“I was born on a Thursday, hence the name.”

eyreBook on Tap discussed Jasper Fforde’s The Eyre Affair on Thursday, Aug. 3rd.  The book is the first in a series featuring female Literatec (literary detective) Thursday Next.  

The story is set in an alternative universe (1985 Swindon, a real town, in the U.K) where time travel is routine and classical literature is taken very seriously. The story focuses on the theft of literary classics in a world of very obvious good/evil with a bit of romance thrown in. Our readers didn’t find the romance storyline very compelling and gave the couple low chances of marital success. Also, due to invention of the “Prose Portal” there is the power to jump into books and potentially change the plots. Themes included the power of the military industrial complex, the use of science and inventions for good and evil and father/daughter relationships.

One reader felt the writing felt simplistic especially compared to last month’s book The Penelopiad by Margaret Atwood. Three of the attendees really enjoyed the book and appreciated the “fun” of it. Readers who weren’t real sci-fi/fantasy genre fans stayed with the book due to the “book about books” theme and all the smart references. There are many witty puns as well as goofy character names such as Jack Schitt, Victor Analogy, Millon de Floss, Spike and Acheron Hades.  While most of our readers were familiar with Jane Eyre, few of us had actually read the novel and felt that it wasn’t necessary to have read Jane to appreciate The Eyre Affair.

Considering that the book was published in 2001, the members found it interesting that the Crimean War was referenced in a fictional context when that area is still in dispute in real-world 2017.

When considering books we would like to jump into, titles included Les Miserables, Gone with the Wind, Jack London books and The Little House on the Prairie and Anne of Green Gables series.

The Eyre Affair reminded some readers of The Princess Bride  and Terry Prachett books.  Also the Richard III scene reminded everyone of The Rocky Horror Picture Show.  

Readers recommended this book for Shakespeare fans as well as fans of the Dr. Who series.

For Sept. 7th Books on Tap will be reading The Sellout by Paul Beatty.

More Information:
About the author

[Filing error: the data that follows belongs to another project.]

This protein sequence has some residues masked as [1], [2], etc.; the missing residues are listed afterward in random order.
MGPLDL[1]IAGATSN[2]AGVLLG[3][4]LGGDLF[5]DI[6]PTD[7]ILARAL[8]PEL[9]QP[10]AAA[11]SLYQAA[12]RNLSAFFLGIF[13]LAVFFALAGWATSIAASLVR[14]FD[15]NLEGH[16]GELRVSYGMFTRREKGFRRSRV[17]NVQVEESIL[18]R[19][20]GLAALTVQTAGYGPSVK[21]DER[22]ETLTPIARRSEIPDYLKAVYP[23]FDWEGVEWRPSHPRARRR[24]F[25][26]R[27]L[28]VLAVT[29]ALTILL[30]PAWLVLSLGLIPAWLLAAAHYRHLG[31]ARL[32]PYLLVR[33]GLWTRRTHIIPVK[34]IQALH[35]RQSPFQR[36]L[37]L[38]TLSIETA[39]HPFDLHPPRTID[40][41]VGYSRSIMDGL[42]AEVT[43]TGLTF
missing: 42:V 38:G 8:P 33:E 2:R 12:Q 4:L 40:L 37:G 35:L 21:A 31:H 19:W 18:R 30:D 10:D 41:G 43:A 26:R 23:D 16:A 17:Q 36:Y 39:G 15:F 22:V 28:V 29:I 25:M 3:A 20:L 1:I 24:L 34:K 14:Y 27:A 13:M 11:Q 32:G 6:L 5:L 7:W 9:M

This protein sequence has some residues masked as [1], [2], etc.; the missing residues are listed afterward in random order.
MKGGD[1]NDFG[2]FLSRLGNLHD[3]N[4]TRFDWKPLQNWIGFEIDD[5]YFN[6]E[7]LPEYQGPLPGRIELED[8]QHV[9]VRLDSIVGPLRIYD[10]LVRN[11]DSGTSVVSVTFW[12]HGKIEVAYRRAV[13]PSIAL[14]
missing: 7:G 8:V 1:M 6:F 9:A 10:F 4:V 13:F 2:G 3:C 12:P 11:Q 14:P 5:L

About the book
Fan site

Books on Tap Information:

Have a suggestion for future titles? Add them to this list.

Previous titles

“I left Iran, but Iran did not leave me.”

reading lolitaBrown Baggers met on July 20 at Central to discuss Reading Lolita in Tehran by Azar Nafisi. Published in 2003, this book chronicles the author’s experience as a secular professional woman living in Iran after the Islamic revolution in Tehran in 1979. She became increasingly marginalized at her job as a university professor and as a woman in Iran. When she finally couldn’t teach anymore she began an in-home class for her a group of her female students which inspired the title. Among other titles, this group read and discussed Nabokov’s classic Lolita.

Readers definitely felt the title was strategic. Lolita is a notably risqué book and Iran a notably conservative country. The suggestion of mixing the two may have piqued more interest than, as one reader observed, a title such as Reading The Great Gatsby in Tehran might have.

Readers enjoyed Nafisi’s compassion for her students, designing this one final class for them even while they could no longer work at or attend the university. That she worked to keep in touch with these women over many years and stay up-to-date on their lives proved her dedication, which readers admired.

The women in Nafisi’s group also engaged in small subversive acts to help them deal with the oppressiveness of the regime. This included leaving wisps of hair outside their veils and wearing gloves which hid forbidden nail polish. Readers felt the girls engaged in these small acts of rebellion because they couldn’t engage in larger regime changing measures.

Largely this book discussed how fiction, especially Western fiction, helped these women focus on possibilities outside the limits of their restrictions and hope for more — even if it was an idealized version of the West which they were reading about.

freedom

A panel from Persepolis 2 by Marjane Satrapi

 

Similar Titles
Persepolis and Persepolis 2 by Marjane Satrapi
Enemy Women by Paulette Jiles
The Bad-Ass Librarians of Timbuktu by Joshua Hammer
The People of the Book by Geraldine Brooks
The Book Thief by Markus Zusak
Mr. Penumbra’s 24-hour Bookstore by Robin Sloane

More Information
Interview with the author
Video of the author: